Global Oil Prices Float at High Levels, Will Energy Stocks Follow?

Recently, oil prices have been fluctuating at very high levels, driven by the dual impact of the Russian-Ukrainian war and the Fed raising interest rates. On March 17, the Federal Reserve decided to raise interest rates by 25 basis points (or 0.25%), raising the target range of the federal funds rate to 0.25% to 0.5%, in line with market expectations. It was the first time the Fed has raised interest rates since 2018. Inflation in the U.S. was at record highs ahead of the Fed rate hike. With crude oil prices rising sharply, many expect the high oil prices to persist as it is difficult to predict when the geopolitical situation will be resolved.

Russia is the world’s third-largest oil producer after the United States and Saudi Arabia. Even if there is a ceasefire between Russia and Ukraine, crude oil prices could remain high due to the sanctions imposed on Russia by western nations. Therefore, Russian crude oil may not be available in the international crude oil markets for a while.  The surge in international oil prices this year was astounding at the beginning,  directly driving energy stock prices higher. Furthermore, energy stocks are traditionally regarded as defensive investments, which could attract investors’ attention in volatile market conditions.

 

Energy stocks gain traction

The significant crisis created by the Russian-Ukrainian war doubled the appeal of energy stocks. Among the 11 S&P 500 sectors, the energy sector was the best performer in 2021, with a cumulative gain of over 40%. The sector has risen by more than 30% this year. Shares of Occidental Petroleum Corp doubled in 2022.

Chevron (NYSE: CVX) is up 32% this year with a 3.58% dividend; ConocoPhillips (NYSE: COP) is up 30% this year with a 2.45% dividend; Exxon Mobil (NYSE: XOM) ) is up more than 20% this year with a 4.5% dividend yield; Shell (NYSE: SHEL) is up more than 12% this year with a 3.56% dividend yield.

Other investment products worth watching are energy ETFs. For example, the Energy Select Sector SPDR exchange-traded fund (XLE), which tracks energy stocks on the S&P 500, has risen more than 30% this year; The United States Oil Fund ETF (USO) has risen 38% this year.

 

The US Dollar Index Fell Short-Term Support for Oil Prices

Generally speaking, rising interest rates will increase the attractiveness of US dollar assets and help overseas capital return to the US domestic market, thus providing strong support for the US dollar index to rise. Commodities are generally denominated in US dollars, so there is a clear negative correlation between the US dollar and crude oil prices.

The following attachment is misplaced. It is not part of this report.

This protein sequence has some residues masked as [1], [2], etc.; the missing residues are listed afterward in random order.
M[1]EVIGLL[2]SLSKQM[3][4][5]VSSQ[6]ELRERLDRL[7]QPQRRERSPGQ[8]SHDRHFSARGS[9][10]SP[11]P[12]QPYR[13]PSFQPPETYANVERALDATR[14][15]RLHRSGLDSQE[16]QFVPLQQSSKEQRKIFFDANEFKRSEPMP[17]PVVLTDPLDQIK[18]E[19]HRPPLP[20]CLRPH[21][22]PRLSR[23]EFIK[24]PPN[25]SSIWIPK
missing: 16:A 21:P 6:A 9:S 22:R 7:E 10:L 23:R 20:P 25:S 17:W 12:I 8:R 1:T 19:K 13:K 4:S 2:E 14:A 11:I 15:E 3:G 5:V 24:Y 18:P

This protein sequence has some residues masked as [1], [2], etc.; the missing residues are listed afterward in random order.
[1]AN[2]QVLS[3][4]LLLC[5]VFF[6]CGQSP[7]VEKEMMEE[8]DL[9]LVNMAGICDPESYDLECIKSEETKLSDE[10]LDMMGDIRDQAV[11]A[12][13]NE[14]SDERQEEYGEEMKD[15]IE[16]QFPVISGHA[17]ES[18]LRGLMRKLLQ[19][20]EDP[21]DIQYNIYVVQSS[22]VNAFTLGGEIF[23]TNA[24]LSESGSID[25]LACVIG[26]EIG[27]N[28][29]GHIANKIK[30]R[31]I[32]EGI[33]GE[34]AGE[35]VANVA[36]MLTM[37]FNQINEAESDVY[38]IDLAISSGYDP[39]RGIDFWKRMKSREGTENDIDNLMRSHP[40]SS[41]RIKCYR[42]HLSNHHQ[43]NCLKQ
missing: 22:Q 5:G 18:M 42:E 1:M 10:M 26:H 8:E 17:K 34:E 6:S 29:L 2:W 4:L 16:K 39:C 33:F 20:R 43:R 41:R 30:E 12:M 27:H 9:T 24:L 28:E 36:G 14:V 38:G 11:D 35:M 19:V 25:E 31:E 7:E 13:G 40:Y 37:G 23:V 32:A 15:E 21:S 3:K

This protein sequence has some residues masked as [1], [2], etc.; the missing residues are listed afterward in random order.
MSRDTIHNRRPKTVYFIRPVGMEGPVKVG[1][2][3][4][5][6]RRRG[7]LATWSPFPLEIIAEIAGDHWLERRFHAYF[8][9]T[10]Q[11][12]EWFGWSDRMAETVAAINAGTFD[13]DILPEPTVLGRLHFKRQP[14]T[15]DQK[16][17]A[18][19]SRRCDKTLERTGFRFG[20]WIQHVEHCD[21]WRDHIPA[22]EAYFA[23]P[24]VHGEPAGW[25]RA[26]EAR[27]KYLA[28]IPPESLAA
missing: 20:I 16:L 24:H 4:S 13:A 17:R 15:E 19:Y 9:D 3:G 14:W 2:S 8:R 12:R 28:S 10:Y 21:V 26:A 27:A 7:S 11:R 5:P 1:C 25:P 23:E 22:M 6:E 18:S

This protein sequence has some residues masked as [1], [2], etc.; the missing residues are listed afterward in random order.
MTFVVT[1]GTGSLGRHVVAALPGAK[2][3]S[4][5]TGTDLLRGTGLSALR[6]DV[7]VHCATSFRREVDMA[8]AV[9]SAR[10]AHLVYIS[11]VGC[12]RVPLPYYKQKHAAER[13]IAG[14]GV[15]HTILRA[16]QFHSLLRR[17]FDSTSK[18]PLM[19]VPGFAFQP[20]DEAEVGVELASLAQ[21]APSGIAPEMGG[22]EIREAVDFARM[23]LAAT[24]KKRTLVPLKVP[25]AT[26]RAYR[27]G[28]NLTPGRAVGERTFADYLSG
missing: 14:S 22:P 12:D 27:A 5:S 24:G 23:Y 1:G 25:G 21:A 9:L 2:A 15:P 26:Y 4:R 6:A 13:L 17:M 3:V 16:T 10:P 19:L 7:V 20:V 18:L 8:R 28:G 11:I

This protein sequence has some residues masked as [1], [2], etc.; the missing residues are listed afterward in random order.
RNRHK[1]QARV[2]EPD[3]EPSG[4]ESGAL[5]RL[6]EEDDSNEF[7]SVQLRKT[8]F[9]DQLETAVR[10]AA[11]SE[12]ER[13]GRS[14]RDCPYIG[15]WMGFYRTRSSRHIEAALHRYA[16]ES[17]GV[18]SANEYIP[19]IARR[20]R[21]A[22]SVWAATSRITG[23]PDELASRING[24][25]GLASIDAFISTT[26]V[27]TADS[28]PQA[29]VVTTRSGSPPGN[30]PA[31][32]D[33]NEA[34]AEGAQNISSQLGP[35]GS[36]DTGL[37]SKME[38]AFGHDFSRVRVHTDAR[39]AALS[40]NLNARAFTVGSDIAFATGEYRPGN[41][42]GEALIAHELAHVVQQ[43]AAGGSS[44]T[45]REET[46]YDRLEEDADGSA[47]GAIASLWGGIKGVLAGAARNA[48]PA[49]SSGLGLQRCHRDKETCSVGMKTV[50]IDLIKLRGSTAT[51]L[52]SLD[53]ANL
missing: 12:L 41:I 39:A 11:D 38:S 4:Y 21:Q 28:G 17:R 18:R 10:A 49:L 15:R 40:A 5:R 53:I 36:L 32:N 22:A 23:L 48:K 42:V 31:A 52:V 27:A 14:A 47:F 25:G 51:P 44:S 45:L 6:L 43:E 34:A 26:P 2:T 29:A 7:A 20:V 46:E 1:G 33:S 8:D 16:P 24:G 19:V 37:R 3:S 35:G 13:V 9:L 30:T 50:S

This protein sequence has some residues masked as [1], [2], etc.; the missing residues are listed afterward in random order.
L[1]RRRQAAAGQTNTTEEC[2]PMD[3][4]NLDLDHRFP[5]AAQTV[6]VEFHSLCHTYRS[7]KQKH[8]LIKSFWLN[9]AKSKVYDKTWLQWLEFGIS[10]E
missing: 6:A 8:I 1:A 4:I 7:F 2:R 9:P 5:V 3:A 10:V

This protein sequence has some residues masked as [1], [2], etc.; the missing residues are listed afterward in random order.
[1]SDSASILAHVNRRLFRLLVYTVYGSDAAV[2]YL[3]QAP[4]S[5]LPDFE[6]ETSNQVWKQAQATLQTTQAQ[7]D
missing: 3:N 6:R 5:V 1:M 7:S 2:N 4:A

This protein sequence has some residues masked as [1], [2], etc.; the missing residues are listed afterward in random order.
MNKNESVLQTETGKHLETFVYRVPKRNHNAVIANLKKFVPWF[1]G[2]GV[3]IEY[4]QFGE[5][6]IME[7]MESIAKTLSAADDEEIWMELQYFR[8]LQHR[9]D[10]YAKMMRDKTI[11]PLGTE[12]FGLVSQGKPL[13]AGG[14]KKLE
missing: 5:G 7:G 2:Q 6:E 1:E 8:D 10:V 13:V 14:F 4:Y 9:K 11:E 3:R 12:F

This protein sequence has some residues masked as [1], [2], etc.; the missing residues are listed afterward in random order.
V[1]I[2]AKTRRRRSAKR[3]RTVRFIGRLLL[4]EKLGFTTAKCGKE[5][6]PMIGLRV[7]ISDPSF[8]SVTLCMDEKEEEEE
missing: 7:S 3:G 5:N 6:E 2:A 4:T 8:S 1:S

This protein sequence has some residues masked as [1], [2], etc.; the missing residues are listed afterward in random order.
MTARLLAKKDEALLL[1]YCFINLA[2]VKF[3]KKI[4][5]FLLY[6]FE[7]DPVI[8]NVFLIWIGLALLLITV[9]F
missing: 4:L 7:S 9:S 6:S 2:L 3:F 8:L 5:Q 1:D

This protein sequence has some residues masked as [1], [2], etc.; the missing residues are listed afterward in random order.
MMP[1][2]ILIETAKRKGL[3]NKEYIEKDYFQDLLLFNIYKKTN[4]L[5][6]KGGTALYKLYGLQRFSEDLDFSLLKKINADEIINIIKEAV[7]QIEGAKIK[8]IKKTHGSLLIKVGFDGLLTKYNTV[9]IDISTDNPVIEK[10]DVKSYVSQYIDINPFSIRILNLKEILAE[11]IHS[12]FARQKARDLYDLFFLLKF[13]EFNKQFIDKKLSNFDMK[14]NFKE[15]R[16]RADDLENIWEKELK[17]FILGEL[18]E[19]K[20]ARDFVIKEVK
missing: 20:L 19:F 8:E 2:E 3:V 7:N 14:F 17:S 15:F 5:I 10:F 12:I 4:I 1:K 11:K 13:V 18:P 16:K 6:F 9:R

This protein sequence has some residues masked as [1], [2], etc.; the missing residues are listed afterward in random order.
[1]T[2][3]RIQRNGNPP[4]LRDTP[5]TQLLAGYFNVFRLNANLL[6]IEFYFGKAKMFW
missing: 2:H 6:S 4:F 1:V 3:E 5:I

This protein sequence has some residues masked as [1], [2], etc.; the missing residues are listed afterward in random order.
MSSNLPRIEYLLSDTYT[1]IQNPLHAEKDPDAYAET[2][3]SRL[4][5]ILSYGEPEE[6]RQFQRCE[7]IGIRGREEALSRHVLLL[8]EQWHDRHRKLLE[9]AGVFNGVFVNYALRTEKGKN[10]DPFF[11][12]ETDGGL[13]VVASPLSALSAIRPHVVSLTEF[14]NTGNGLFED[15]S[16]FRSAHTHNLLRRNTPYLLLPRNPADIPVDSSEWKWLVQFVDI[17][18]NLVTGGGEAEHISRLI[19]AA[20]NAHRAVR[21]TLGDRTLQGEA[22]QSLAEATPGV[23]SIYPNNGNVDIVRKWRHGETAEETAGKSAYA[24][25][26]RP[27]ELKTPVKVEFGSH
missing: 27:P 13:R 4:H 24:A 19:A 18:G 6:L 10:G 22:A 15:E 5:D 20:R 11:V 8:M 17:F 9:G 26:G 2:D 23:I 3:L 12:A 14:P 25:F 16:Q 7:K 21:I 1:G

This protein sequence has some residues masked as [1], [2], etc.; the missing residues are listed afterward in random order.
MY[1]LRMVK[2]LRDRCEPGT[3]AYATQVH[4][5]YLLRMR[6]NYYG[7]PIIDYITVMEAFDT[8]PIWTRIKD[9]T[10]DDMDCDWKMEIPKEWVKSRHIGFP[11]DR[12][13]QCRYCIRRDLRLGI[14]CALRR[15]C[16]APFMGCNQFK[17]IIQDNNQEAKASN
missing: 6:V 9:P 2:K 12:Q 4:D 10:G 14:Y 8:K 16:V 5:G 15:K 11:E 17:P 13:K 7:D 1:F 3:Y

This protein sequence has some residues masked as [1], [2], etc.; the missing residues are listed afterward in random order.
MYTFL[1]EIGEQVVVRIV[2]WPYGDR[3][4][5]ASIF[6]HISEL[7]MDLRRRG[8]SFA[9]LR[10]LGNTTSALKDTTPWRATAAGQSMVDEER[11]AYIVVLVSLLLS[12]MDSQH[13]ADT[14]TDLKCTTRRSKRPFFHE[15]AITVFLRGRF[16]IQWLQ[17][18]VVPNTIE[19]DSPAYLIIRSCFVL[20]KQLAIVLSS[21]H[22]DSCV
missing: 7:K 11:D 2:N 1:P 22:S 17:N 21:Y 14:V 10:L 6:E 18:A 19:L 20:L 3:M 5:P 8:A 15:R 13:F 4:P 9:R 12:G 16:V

The U.S. dollar index has been trending higher since the outbreak of the Russian-Ukrainian war, with market participants betting on more hawkish Fed policy. However, since the actual rate hike was much lower than market expectations, the dollar index did not rise after the announcement of the first-rate hike but instead fell unexpectedly by 0.6% on that day. Nevertheless, the move provided some short-term support for crude oil prices. On March 18, one day after the rate hike, international crude oil prices rebounded sharply by over  8% to close back above $100 per barrel.

 

Is There Still an Upside for Energy Stocks in the Future?

Since the main factor behind the rising oil prices comes from the supply side, the impact of interest rate hikes on oil prices is relatively limited and will not change the overall trend of high oil prices in the short term, but there may be temporary shocks.

This year, tensions on the crude oil supply side will continue supporting oil prices. After several rounds of negotiations between Russia and Ukraine, the tensions have not escalated further, and the rise in oil prices has subsided. However, if supply disruption concerns persist, crude prices could rally to new highs. Therefore, oil stocks have room to keep rising depending on the sanctions on Russia.

Russia could cut its exports of oil and petroleum products by 3 million barrels a day starting next month, the International Energy Agency (IEA) said, a gap that would be far greater than the 1 million barrels a day reduction in demand expected due to rising fuel prices. Affected by the news, Morgan Stanley raised its third-quarter Brent price forecast by $20 to $120 a barrel.

Analysts at UBS had higher expectations for oil price gains, telling the media that the short-term forecast for Brent is $125 a barrel, which is a soft ceiling for prices. However, if supplies deteriorate or persist for longer, prices may rise further. Brent crude could reach $150 a barrel if the war continues.

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